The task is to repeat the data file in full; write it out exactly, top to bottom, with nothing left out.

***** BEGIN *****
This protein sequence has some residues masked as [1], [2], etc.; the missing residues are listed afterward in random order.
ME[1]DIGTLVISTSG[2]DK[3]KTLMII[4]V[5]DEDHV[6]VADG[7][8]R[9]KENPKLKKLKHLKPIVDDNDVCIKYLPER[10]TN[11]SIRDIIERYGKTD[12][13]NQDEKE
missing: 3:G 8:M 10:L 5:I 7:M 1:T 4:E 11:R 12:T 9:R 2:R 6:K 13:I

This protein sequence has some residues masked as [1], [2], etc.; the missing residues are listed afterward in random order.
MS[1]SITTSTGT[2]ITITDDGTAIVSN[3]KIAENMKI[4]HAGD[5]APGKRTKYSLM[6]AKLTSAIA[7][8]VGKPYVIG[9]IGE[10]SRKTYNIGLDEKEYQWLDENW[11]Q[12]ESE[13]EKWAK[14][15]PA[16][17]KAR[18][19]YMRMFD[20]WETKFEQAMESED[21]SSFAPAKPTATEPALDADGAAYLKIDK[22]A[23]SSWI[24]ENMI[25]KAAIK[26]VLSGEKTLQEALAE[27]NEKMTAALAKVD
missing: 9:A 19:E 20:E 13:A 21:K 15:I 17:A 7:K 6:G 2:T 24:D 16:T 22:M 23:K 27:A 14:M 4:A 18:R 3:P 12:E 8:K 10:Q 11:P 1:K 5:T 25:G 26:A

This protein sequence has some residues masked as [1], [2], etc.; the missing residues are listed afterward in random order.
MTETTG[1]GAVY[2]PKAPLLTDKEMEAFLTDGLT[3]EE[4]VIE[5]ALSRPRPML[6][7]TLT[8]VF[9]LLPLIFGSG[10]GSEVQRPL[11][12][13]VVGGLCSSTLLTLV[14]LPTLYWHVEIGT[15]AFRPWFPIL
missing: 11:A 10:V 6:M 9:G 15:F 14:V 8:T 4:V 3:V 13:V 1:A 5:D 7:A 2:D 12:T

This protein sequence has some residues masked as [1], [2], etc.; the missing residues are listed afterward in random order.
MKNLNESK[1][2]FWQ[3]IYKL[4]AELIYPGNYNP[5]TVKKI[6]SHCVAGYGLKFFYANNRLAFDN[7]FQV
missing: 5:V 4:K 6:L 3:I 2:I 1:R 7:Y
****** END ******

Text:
This protein sequence has some residues masked as [1], [2], etc.; the missing residues are listed afterward in random order.
ME[1]DIGTLVISTSG[2]DK[3]KTLMII[4]V[5]DEDHV[6]VADG[7][8]R[9]KENPKLKKLKHLKPIVDDNDVCIKYLPER[10]TN[11]SIRDIIERYGKTD[12][13]NQDEKE
missing: 3:G 8:M 10:L 5:I 7:M 1:T 4:E 11:R 12:T 9:R 2:R 6:K 13:I

This protein sequence has some residues masked as [1], [2], etc.; the missing residues are listed afterward in random order.
MS[1]SITTSTGT[2]ITITDDGTAIVSN[3]KIAENMKI[4]HAGD[5]APGKRTKYSLM[6]AKLTSAIA[7][8]VGKPYVIG[9]IGE[10]SRKTYNIGLDEKEYQWLDENW[11]Q[12]ESE[13]EKWAK[14][15]PA[16][17]KAR[18][19]YMRMFD[20]WETKFEQAMESED[21]SSFAPAKPTATEPALDADGAAYLKIDK[22]A[23]SSWI[24]ENMI[25]KAAIK[26]VLSGEKTLQEALAE[27]NEKMTAALAKVD
missing: 9:A 19:E 20:E 13:A 21:K 15:I 17:A 7:K 6:G 2:T 24:D 16:T 22:M 23:K 27:A 14:M 4:A 18:R 3:P 12:E 8:K 10:Q 11:P 1:K 5:T 25:G 26:A

This protein sequence has some residues masked as [1], [2], etc.; the missing residues are listed afterward in random order.
MTETTG[1]GAVY[2]PKAPLLTDKEMEAFLTDGLT[3]EE[4]VIE[5]ALSRPRPML[6][7]TLT[8]VF[9]LLPLIFGSG[10]GSEVQRPL[11][12][13]VVGGLCSSTLLTLV[14]LPTLYWHVEIGT[15]AFRPWFPIL
missing: 11:A 10:V 6:M 9:G 15:F 14:V 8:T 4:V 3:V 13:V 1:A 5:D 7:A 2:D 12:T

This protein sequence has some residues masked as [1], [2], etc.; the missing residues are listed afterward in random order.
MKNLNESK[1][2]FWQ[3]IYKL[4]AELIYPGNYNP[5]TVKKI[6]SHCVAGYGLKFFYANNRLAFDN[7]FQV
missing: 5:V 4:K 6:L 3:I 2:I 1:R 7:Y